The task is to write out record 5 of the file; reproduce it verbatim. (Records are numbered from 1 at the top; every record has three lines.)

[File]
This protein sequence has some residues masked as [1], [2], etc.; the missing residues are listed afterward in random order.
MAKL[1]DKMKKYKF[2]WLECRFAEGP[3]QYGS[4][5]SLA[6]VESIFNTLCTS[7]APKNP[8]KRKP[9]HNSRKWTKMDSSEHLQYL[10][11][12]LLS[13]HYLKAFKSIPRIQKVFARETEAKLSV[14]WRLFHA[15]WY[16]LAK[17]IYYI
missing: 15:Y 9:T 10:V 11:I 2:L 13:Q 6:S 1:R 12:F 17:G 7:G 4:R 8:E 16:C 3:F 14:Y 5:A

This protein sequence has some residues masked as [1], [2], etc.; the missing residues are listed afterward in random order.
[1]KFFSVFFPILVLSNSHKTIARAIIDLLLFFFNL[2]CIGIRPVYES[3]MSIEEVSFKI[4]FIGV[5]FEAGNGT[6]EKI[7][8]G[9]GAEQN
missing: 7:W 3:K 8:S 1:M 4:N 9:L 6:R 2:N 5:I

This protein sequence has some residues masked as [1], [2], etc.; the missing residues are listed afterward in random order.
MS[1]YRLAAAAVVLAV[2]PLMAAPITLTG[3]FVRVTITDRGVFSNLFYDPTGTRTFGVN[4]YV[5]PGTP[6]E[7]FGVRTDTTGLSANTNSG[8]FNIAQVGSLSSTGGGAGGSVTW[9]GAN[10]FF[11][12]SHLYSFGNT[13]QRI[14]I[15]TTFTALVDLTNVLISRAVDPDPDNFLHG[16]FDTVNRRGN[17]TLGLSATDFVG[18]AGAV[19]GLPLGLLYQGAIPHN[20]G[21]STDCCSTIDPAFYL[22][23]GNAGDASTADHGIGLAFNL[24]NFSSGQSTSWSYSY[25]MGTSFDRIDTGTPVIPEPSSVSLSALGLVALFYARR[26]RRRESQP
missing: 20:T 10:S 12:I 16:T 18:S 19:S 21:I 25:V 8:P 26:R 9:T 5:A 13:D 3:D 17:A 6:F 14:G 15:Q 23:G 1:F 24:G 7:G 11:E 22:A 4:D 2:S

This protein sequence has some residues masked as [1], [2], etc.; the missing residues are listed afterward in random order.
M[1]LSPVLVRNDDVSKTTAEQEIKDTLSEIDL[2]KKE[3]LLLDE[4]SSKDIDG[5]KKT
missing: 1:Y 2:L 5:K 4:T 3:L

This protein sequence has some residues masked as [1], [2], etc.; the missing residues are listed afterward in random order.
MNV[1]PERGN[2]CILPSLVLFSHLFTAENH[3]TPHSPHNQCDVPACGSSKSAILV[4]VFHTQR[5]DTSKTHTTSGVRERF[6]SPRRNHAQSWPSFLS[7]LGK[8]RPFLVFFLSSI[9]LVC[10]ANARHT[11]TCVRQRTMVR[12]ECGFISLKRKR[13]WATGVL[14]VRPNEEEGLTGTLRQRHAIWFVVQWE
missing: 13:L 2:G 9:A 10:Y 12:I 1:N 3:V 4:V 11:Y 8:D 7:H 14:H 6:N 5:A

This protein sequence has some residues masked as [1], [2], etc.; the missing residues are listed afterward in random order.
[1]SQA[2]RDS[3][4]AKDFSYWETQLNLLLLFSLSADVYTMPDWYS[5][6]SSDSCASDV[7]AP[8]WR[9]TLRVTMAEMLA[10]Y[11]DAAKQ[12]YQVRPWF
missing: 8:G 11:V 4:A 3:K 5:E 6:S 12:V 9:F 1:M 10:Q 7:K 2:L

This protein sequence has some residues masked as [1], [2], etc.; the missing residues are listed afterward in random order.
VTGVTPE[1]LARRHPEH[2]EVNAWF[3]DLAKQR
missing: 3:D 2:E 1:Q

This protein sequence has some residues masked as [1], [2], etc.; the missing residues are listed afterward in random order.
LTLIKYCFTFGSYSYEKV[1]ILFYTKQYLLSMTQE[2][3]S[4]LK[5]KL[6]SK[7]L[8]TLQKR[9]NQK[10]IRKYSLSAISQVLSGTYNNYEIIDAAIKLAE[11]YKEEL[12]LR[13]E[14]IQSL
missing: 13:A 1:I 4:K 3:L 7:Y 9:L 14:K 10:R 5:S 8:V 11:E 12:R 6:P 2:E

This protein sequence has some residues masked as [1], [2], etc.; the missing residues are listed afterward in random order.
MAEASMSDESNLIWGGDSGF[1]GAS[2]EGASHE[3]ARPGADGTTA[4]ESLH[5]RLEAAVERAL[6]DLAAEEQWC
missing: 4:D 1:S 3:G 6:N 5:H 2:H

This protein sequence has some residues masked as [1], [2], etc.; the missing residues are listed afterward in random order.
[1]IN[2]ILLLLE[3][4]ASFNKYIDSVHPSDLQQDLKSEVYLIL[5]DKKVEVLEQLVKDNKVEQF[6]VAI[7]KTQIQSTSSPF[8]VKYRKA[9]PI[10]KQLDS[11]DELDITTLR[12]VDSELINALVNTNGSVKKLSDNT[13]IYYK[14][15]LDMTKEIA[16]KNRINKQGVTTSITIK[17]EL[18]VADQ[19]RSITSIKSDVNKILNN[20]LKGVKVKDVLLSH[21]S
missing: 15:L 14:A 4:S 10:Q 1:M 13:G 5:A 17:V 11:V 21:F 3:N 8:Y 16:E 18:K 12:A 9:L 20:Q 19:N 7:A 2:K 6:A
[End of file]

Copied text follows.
This protein sequence has some residues masked as [1], [2], etc.; the missing residues are listed afterward in random order.
MNV[1]PERGN[2]CILPSLVLFSHLFTAENH[3]TPHSPHNQCDVPACGSSKSAILV[4]VFHTQR[5]DTSKTHTTSGVRERF[6]SPRRNHAQSWPSFLS[7]LGK[8]RPFLVFFLSSI[9]LVC[10]ANARHT[11]TCVRQRTMVR[12]ECGFISLKRKR[13]WATGVL[14]VRPNEEEGLTGTLRQRHAIWFVVQWE
missing: 13:L 2:G 9:A 10:Y 12:I 1:N 3:V 4:V 11:Y 8:D 7:H 14:H 6:N 5:A